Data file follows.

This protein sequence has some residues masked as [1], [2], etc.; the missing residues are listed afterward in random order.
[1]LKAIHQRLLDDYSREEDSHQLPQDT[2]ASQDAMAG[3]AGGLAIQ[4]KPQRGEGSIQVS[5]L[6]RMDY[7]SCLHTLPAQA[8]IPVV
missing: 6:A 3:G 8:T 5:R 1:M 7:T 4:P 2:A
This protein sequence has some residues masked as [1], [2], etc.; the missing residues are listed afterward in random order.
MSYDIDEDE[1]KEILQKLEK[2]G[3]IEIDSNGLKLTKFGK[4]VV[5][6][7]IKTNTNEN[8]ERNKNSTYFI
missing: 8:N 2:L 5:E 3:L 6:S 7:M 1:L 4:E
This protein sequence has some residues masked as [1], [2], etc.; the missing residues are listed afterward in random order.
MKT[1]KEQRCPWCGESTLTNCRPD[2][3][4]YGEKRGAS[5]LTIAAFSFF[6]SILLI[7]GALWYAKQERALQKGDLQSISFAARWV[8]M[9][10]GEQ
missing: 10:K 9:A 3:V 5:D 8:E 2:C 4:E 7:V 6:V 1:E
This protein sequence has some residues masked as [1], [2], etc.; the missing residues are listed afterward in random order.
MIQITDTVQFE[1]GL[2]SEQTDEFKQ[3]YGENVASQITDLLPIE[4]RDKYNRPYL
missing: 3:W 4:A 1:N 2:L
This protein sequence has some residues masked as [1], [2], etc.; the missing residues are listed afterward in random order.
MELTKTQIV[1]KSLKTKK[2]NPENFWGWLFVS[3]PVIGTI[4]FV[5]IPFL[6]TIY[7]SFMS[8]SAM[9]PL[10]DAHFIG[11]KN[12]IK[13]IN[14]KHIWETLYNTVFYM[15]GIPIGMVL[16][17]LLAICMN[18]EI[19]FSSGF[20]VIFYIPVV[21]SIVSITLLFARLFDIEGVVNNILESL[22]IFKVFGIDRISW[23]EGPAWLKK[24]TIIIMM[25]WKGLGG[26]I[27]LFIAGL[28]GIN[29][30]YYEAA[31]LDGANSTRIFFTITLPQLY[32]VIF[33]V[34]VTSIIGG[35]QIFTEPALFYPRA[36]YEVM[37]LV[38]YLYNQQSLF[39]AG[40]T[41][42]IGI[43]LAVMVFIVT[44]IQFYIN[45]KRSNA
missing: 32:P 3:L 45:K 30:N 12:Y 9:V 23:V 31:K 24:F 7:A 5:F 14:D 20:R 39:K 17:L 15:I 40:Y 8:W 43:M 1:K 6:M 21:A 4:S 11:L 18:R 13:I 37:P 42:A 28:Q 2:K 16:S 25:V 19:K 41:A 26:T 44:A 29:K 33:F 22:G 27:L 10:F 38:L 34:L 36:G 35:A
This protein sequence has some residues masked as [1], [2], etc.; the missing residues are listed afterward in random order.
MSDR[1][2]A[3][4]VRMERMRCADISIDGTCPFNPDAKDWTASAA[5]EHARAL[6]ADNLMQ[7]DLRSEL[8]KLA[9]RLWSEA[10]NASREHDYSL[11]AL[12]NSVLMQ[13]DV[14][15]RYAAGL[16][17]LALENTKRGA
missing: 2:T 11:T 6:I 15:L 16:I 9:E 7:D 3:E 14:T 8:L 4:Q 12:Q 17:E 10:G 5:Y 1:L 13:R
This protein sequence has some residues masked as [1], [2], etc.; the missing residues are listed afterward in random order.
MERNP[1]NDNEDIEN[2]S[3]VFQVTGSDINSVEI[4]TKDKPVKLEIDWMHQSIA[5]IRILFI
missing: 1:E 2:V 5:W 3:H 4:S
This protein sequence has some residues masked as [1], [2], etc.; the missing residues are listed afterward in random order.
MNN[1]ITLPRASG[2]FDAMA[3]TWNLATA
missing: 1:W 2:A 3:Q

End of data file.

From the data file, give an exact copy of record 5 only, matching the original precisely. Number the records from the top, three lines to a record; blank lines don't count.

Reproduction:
This protein sequence has some residues masked as [1], [2], etc.; the missing residues are listed afterward in random order.
MELTKTQIV[1]KSLKTKK[2]NPENFWGWLFVS[3]PVIGTI[4]FV[5]IPFL[6]TIY[7]SFMS[8]SAM[9]PL[10]DAHFIG[11]KN[12]IK[13]IN[14]KHIWETLYNTVFYM[15]GIPIGMVL[16][17]LLAICMN[18]EI[19]FSSGF[20]VIFYIPVV[21]SIVSITLLFARLFDIEGVVNNILESL[22]IFKVFGIDRISW[23]EGPAWLKK[24]TIIIMM[25]WKGLGG[26]I[27]LFIAGL[28]GIN[29][30]YYEAA[31]LDGANSTRIFFTITLPQLY[32]VIF[33]V[34]VTSIIGG[35]QIFTEPALFYPRA[36]YEVM[37]LV[38]YLYNQQSLF[39]AG[40]T[41][42]IGI[43]LAVMVFIVT[44]IQFYIN[45]KRSNA
missing: 32:P 3:L 45:K 30:N 12:Y 9:V 23:V 31:K 24:F 7:A 5:F 14:D 20:R 39:K 17:L 15:I 40:Y 8:W 43:M 1:K 6:M 21:A 4:S 11:L 18:R 13:I 37:P 42:A 28:Q 2:K 16:S 25:V 19:K 41:A 26:T 44:A 29:K 33:F 22:G 27:L 10:F 38:L 34:L 36:G 35:A